NANO LETTERS,Yuekun Yang,Xudong Wang,Chen Wang,Yuxin Song,Miao Zhang,Zhongying Xue,Shumin Wang,Zhongyunshen Zhu,Guanyu Liu,Panlin Li,Linxi Dong,Yongfeng Mei,Paul K.Chu,Weida Hu,Jianlu Wang,Zengfeng Di
GeSn offers a reduced bandgap than Ge and has been utilized in Si-based infrared photodetectors with an extended cutoff wavelength. However, the traditional GeSn/Ge heterostructure usually consists of defects like misfit dislocations due to the lattice mismatch issue. The defects with the large feature size of a photodetector fabricated on bulk GeSn/Ge heterostructures induce a considerable dark current. Here, we demonstrate a flexible GeSn/Ge dual-nanowire (NW) structure, in which the strain relaxation is achieved by the elastic deformation without introducing defects, and the feature dimension is naturally at the nanoscale. A photodetector with a low dark current can be built on a GeSn/Ge dual-NW, which exhibits an extended detection wavelength beyond 2 μm and enhanced responsivity compared to the Ge NW. Moreover, the dark current can be further suppressed by the depletion effect from the ferroelectric polymer side gate...
NATURE COMMUNICATIONS, Pengfei Jia, Wenjing Chen, Jiabin Qiao, Miao Zhang, Xiaohu Zheng, Zhongying Xue, Rongda Liang, Chuanshan Tian, Lin He, Zengfeng Di & Xi Wang
Graphene nanobubbles (GNBs) have attracted much attention due to the ability to generate large pseudo-magnetic fields unattainable by ordinary laboratory magnets. However, GNBs are always randomly produced by the reported protocols, therefore, their size and location are difficult to manipulate, which restricts their potential applications. Here, using the functional atomic force microscopy (AFM), we demonstrate the ability to form programmable GNBs. The precision of AFM facilitates the location definition of GNBs, and their size and shape are tuned by the stimulus bias of AFM tip. With tuning the tip voltage, the bubble contour can gradually transit from parabolic to Gaussian profile. Moreover, the unique three-fold symmetric pseudo-magnetic field pattern with monotonous regularity, which is only theoretically predicted previously, is directly observed in the GNB with an approximately parabolic profile. Our study may provide...
NANO LETTERS, Wu, Aimin; Li, Hao; Du, Junjie; Ni, Xingjie; Ye, Ziliang; Wang, Yuan; Sheng, Zhen; Zou, Shichang; Gan, Fuwan; Zhang, Xiang; Wang, Xi
Controlling an optical beam is fundamental in optics. Recently, unique manipulation of optical wavefronts has been successfully demonstrated by metasurfaces. However, the artificially engineered nanostructures have thus far been limited to operate on light beams propagating out-of-plane. The in-plane operation is critical for on-chip photonic applications. Here, we demonstrate an anomalous negative-angle refraction of a light beam propagating along the plane, by designing a thin dielectric array of silicon nanoposts. The circularly polarized dipoles induced by the high-permittivity nanoposts at the scattering resonance significantly shape the wavefront of the light beam and bend it anomalously. The unique capability of a thin line of the nanoposts for manipulating in-plane wavefronts makes the device extremely compact.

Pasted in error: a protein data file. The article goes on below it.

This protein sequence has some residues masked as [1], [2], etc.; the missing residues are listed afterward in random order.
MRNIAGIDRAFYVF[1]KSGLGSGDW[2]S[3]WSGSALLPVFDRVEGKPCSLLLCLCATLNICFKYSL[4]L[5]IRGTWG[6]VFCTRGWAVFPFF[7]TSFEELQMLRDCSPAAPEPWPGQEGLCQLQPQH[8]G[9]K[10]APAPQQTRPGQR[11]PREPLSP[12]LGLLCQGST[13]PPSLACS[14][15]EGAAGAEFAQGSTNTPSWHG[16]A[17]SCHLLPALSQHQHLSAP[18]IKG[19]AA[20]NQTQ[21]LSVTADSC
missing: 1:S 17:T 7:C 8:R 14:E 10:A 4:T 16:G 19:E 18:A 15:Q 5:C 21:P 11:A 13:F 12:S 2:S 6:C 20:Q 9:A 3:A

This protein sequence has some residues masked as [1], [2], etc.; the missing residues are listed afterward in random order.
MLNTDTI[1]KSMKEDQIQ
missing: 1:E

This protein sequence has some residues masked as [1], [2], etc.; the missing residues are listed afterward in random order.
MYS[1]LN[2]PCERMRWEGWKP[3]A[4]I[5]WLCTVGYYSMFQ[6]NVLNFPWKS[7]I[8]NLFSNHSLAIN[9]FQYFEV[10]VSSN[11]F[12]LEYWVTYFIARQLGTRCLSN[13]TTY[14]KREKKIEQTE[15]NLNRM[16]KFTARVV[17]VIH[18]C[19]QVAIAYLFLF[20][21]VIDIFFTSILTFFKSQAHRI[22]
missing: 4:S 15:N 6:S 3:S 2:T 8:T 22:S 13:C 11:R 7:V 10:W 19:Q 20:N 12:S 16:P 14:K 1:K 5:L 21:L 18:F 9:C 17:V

NANO LETTERS, Dai,Jiayun;Wang,Danxia;Zhang,Miao;Niu,Tianchao;Li,Ang;Ye,Mao;Qiao,Shan;Ding,Guqiao;Xie,Xiaoming;Wang,Yongqiang; Chu,PaulK.;Yuan,Qinghong;Di,Zengfeng; Wang,Xi;Ding,Feng;Yakobson,Boris I.
The unidirectional alignment of graphene islands is essential to the synthesis of wafer-scale single-crystal graphene on Ge (110) surface, but the underlying mechanism is not well-understood. Here we report that the necessary co-alignment of the nucleating graphene islands on Ge (110) surface caused by the presence of step pattern; we show that on the preannealed Ge (110) textureless surface the graphene islands appear non-preferentially orientated, while on the Ge(110) surfaces with natural step pattern, all graphene islands emerge co-aligned. First-principles calculations and theoretical analysis reveal this different alignment behaviors originate from the strong chemical binding formed between the graphene island edges and the atomic steps on the Ge (110) surface, and the lattice matching at the edge-step interface dictates the alignment of graphene islands with the armchair direction of graphene along the [-110] direction of the Ge(110) substrate.